Ranking Alex G's Albums
by Owen Murray
Much like his stage name, Alexander Giannascoli, or (Sandy) Alex G’s music is both cryptic and inviting. His melodies are accessible, his harmonies are often off-kilter. His lyrics are wholesome but offbeat. He has developed a knack for blending country and psychedelia, along with the occasional dash of punk into his indie-folk style. With six albums in the bag, (Sandy) Alex G is one of modern indie rock’s most prolific and consistent artists. Here’s a ranking of (Sandy) Alex G’s discography from worst (which is still pretty good) to best.
6. DSU (2014)
On his first album DSU, Alex G laid out the fundamentals of his sound which he would later build upon and stretch to its limits. The album is sprinkled with simple but quirky guitar melodies that would go on to become an Alex G staple. Songs like “Harvey” feature a cheap flute keyboard sound that has somehow continued to serve Alex G well in his later discography, even as he moved beyond his bedroom-pop constraints.
DSU not quite a fully realized project. The songs simply aren’t as memorable as the noisy interludes.
5. Trick (2015)
Trick was Alex G’s second album of 2015 and followed the more straightforward Rules. While the songs weren’t necessarily as sharp as its predecessor, Trick found a better balance between noisy quirks and structurally compelling songs than DSU did. It features some standout tracks such as the creepy, and slightly kinky, “Mary.”
4. Rules (2015)
Rules is (Sandy) Alex G’s most cut and dry album, but it features some of his strongest songwriting. From the haunting “Wicked Boy” to the gorgeous bonus track “Sandy,” Alex G proved he no longer needed to rely on superfluous quirks to keep his music interesting. The post-chorus instrumental break on “Mis” features the signature cheap flute sound breathing slowly but restlessly over the twinkling piano. Coupled with the heartbroken refrain “I miss you so baaaad,” it’s one of the most beautiful moments in Alex G’s body of work.
3. Beach Music (2015)
On Beach Music, Alex G abandoned the straightforward elements of Rules in favor of more ethereal elements. Songs like “Look Out” have a loose and cerebral bedroom pop sound, lending the project some of his strangest and most mesmerizing music to date.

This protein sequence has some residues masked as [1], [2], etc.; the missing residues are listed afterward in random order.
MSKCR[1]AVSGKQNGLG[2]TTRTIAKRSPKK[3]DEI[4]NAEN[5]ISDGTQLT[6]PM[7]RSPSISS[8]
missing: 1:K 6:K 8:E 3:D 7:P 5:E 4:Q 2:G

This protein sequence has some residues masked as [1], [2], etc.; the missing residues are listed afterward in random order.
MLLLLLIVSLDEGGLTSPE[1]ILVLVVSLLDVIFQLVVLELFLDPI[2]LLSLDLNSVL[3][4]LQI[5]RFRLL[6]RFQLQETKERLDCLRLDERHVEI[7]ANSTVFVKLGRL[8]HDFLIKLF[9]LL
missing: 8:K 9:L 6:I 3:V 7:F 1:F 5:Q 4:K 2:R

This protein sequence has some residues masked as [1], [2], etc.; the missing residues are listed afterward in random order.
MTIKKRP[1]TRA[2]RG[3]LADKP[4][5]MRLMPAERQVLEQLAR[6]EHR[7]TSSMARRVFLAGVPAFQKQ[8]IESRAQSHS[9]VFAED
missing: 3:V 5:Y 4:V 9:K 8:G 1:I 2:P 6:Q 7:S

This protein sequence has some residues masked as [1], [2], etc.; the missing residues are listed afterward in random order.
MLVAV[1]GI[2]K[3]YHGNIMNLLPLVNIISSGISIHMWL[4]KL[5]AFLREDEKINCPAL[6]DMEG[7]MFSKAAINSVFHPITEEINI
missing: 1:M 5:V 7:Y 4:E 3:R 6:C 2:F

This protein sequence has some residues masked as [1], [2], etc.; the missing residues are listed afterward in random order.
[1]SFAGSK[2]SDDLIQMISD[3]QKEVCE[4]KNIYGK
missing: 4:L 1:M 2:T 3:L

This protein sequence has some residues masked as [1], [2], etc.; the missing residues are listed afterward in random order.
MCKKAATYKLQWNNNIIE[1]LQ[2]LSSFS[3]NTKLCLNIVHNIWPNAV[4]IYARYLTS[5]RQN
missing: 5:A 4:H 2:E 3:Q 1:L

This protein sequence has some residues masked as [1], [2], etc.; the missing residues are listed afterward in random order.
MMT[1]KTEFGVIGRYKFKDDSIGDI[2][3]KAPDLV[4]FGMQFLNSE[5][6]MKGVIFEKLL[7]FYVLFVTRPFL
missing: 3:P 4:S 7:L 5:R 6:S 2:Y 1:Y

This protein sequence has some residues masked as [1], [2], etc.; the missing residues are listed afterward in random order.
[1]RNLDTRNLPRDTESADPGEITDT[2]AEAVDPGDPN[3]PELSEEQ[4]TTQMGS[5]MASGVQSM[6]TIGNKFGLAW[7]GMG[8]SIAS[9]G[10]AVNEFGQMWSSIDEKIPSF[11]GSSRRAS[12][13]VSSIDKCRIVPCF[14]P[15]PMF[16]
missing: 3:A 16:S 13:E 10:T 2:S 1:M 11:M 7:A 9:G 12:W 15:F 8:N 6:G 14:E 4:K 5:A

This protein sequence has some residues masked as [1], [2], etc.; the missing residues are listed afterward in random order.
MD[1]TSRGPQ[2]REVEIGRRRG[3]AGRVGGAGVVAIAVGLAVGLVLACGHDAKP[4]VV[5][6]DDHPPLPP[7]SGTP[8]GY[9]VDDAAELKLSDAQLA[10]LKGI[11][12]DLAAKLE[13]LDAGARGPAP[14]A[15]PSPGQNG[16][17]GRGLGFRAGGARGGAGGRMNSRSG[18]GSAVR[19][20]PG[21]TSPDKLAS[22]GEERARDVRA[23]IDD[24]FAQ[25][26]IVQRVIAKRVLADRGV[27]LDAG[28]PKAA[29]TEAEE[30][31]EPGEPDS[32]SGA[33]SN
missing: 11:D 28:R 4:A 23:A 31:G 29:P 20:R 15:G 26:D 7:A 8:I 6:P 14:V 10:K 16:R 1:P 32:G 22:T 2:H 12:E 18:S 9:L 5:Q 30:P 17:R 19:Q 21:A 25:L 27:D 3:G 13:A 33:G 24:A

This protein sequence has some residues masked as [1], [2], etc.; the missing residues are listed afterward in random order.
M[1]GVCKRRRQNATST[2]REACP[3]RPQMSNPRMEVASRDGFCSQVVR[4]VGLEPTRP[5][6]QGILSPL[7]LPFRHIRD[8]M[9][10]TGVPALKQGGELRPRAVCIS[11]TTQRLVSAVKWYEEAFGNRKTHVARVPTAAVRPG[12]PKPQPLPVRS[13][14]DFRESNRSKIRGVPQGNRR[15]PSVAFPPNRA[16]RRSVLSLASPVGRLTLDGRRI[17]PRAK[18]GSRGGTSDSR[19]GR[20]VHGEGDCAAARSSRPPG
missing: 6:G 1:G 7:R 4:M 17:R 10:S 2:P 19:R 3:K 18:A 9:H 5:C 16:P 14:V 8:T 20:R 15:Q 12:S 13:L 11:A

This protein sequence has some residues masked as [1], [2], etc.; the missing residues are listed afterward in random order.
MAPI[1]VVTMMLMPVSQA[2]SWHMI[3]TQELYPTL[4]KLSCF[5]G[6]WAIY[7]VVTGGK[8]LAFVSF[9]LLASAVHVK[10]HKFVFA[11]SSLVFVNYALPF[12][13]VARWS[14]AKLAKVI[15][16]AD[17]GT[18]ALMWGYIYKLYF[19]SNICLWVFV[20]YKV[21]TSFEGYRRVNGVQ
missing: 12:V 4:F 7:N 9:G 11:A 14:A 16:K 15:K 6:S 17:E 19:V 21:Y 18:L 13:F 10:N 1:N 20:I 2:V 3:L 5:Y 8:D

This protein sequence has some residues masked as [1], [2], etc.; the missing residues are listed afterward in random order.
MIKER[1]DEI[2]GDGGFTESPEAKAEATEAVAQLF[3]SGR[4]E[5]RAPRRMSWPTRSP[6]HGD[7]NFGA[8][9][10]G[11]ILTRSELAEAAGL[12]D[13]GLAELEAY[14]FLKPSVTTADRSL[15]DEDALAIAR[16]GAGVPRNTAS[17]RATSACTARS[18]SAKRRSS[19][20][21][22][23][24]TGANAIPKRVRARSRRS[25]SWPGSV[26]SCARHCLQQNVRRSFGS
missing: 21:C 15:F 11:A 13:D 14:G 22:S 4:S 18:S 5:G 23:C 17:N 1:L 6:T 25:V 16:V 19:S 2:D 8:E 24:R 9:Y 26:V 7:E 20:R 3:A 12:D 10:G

Mainstays like “Brite Boy” show Alex G blending his quirks into his songs more smoothly, something he hadn't quite nailed on Trick or DSU where quirks and conventional songwriting seemed to take turns.
2. Rocket (2017)
For his first album on Domino Records, Alex G… well, he just really went off.
Especially in the second half of the album, he shifts haphazardly from genre to genre, all the while keeping his enigmatic indie-folk as his base. “Witch” sounds like some of Animal Collective’s more sinister stuff, and the angst and energy of “Brick” drew a lot of somewhat valid Death Grips comparisons when Alex G released it as a single. The poppy “Sportstar” was another new direction that had Alex G using vocal effects for the first time, which opened the doors for a lot of what was to come on House of Sugar. Songs like “Bobby” and “Powerful Man” showed Alex G flexing his country influence for the first time, resulting in some of his most charming and compelling songs.
Alex G had sung sentimentally about his childhood in the past. On “Powerful Man” he does it more effectively than ever. The song is cute but melancholy as Alex G reflects on turbulent times at home.
Rocket was clearly a higher budget project than its predecessors and Alex G took advantage of his extra resources by showing off his range. It’s not his most focused project but it was clearly his most ambitious, and as a result his most exciting at the time.
1. House of Sugar (2019)
House of Sugar combines the best elements of Alex G’s music and adds even more diversity to his sound. Unlike Rocket, which hopped frantically from genre to genre with little concern for cohesion, House of Sugar manages to tie together a sparkling sonic world with its varied musical pallet.
Rather than switching genres with each song, House of Sugar songs feature a variety of genre influences all at once on each track. The lead single “Gretel” features a glitchy vocal intro, followed by that trusty cheap flute sound, all over a country-influenced lead guitar and vocals.
The more personal moments on songs like “Hope”— “He was a good friend of mine, he died/I write about it now/gotta honor him somehow”— are as tender as anything he has written thus.
The intense and disorienting soundscape of “Sugar” holds a similar place on the album to “Horse” on Rocket, but sounds even more chaotic and beautiful thanks to shimmering synths and haunting background vocals.
House of Sugar is (Sandy) Alex G’s most focused album since Rules but with the ambition of Rocket, making it his best album to date.
House of Sugar finally fulfills Alex G’s potential to be a unique, standout artist that has been apparent since DSU. The album sparkles with invention, but still holds on to it’s indie roots. It is culmination of his strengths in songwriting and experimentation presented with a sweet flair.